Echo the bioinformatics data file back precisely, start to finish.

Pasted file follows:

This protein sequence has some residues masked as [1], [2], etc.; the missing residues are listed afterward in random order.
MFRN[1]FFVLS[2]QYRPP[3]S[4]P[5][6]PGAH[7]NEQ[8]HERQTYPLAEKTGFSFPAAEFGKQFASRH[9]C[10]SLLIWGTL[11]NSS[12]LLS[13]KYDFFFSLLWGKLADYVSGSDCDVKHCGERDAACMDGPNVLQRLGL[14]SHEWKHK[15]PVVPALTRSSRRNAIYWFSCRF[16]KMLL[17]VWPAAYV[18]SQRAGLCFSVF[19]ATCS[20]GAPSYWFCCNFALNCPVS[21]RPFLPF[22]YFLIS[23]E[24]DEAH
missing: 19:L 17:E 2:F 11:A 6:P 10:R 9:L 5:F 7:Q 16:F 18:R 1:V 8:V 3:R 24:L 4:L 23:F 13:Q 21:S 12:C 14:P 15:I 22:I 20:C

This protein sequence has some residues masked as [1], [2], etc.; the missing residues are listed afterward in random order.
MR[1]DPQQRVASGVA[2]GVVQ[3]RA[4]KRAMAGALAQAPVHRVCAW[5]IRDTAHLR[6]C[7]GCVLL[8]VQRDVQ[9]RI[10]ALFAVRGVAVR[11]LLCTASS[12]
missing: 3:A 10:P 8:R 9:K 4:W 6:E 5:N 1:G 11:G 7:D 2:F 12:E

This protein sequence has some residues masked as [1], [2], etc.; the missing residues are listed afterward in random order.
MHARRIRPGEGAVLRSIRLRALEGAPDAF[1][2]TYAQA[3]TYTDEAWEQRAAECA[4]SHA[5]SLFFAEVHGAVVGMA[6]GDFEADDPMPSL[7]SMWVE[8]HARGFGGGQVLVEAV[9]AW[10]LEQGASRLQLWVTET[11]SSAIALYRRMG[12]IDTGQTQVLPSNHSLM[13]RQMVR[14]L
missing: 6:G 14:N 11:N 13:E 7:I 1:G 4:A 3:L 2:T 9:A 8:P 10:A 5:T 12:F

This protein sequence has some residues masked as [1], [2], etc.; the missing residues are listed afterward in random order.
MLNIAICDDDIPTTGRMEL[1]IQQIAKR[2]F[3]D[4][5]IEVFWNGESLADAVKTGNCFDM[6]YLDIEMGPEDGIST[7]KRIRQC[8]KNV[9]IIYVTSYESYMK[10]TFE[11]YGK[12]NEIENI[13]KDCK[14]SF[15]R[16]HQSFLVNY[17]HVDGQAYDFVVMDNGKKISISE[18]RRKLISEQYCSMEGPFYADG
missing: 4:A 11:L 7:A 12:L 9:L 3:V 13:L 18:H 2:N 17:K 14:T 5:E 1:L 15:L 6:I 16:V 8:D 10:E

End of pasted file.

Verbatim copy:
This protein sequence has some residues masked as [1], [2], etc.; the missing residues are listed afterward in random order.
MFRN[1]FFVLS[2]QYRPP[3]S[4]P[5][6]PGAH[7]NEQ[8]HERQTYPLAEKTGFSFPAAEFGKQFASRH[9]C[10]SLLIWGTL[11]NSS[12]LLS[13]KYDFFFSLLWGKLADYVSGSDCDVKHCGERDAACMDGPNVLQRLGL[14]SHEWKHK[15]PVVPALTRSSRRNAIYWFSCRF[16]KMLL[17]VWPAAYV[18]SQRAGLCFSVF[19]ATCS[20]GAPSYWFCCNFALNCPVS[21]RPFLPF[22]YFLIS[23]E[24]DEAH
missing: 19:L 17:E 2:F 11:A 6:P 10:R 9:L 5:F 7:Q 16:F 18:R 1:V 8:V 3:R 24:L 4:L 23:F 13:Q 21:S 12:C 14:P 15:I 22:I 20:C

This protein sequence has some residues masked as [1], [2], etc.; the missing residues are listed afterward in random order.
MR[1]DPQQRVASGVA[2]GVVQ[3]RA[4]KRAMAGALAQAPVHRVCAW[5]IRDTAHLR[6]C[7]GCVLL[8]VQRDVQ[9]RI[10]ALFAVRGVAVR[11]LLCTASS[12]
missing: 3:A 10:P 8:R 9:K 4:W 6:E 5:N 1:G 11:G 7:D 2:F 12:E

This protein sequence has some residues masked as [1], [2], etc.; the missing residues are listed afterward in random order.
MHARRIRPGEGAVLRSIRLRALEGAPDAF[1][2]TYAQA[3]TYTDEAWEQRAAECA[4]SHA[5]SLFFAEVHGAVVGMA[6]GDFEADDPMPSL[7]SMWVE[8]HARGFGGGQVLVEAV[9]AW[10]LEQGASRLQLWVTET[11]SSAIALYRRMG[12]IDTGQTQVLPSNHSLM[13]RQMVR[14]L
missing: 6:G 14:N 11:N 13:E 7:I 1:G 4:A 3:L 2:T 9:A 8:P 10:A 5:T 12:F

This protein sequence has some residues masked as [1], [2], etc.; the missing residues are listed afterward in random order.
MLNIAICDDDIPTTGRMEL[1]IQQIAKR[2]F[3]D[4][5]IEVFWNGESLADAVKTGNCFDM[6]YLDIEMGPEDGIST[7]KRIRQC[8]KNV[9]IIYVTSYESYMK[10]TFE[11]YGK[12]NEIENI[13]KDCK[14]SF[15]R[16]HQSFLVNY[17]HVDGQAYDFVVMDNGKKISISE[18]RRKLISEQYCSMEGPFYADG
missing: 4:A 11:L 7:A 12:L 9:L 3:V 13:L 18:H 2:N 17:K 14:T 5:E 1:L 15:L 6:I 16:V 8:D 10:E